North Carolina voters yesterday overwhelmingly approved Amendment One, so adding a provision to the state’s constitution to ban state recognition of same-sex marriages — and even civil unions.  Winning over 60% of the vote, the measure passed in all but seven of the state’s 100 counties, failing only in the Raleigh-Durham area, Charlotte (Mecklenburg County), Asheville (Buncombe County) and Watauga County:

According to FoxNews, “church leaders urged Sunday congregations to vote for the amendment. The Rev. Billy Graham, who at 93 remains influential even though his last crusade was in 2005, was featured in full-page newspaper ads supporting the amendment.”  The church-going population of the Tarheel State seemed thus instrumental in the amendment’s passage.

At least in North Carolina, Americans still define marriage in traditional terms, as the union of one man and one woman.

Interestingly, “more than 500,000 voters had cast their ballot before Tuesday, which was more than the 2008 primary when Obama and Hillary Clinton were fighting for the Democratic presidential nomination.”  And given that the contest for the Democratic gubernatorial nomination was more hotly contested than than for the Republican, a greater proportion of Democrats may well have showed up at the polls yesterday.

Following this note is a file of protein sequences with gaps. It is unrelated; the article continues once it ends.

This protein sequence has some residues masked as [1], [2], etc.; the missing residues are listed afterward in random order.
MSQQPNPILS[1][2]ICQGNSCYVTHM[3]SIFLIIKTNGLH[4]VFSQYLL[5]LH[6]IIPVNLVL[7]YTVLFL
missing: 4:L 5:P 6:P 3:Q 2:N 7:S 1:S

Given the high proportional of evangelicals in the state (North Carolina ranks 7th nationally in church attendance), perhaps opponents had little prayer of defeating the measure.  Opponents did seem to have done a better job of reaching out beyond the traditional Democratic interest groups than did their counterparts in California four years ago (but then I write from California not having witnessed the campaign up close).

Demographics apparently worked against amendment opponents.

National opinion polls notwithstanding, while Americans have become increasingly accepting of homosexuality in our culture, all too many are not yet ready to expand the definition of marriage to include same-sex couples.

FROM THE COMMENTS: Kristie takes issue with my title:

I wouldn’t say North Carolinians “overwhelmingly approved Amendment One” considering the fact that out of the 6,296,759 registered voters in the state of NC 4,132,865 of them did not cast a ballot at all. (more…)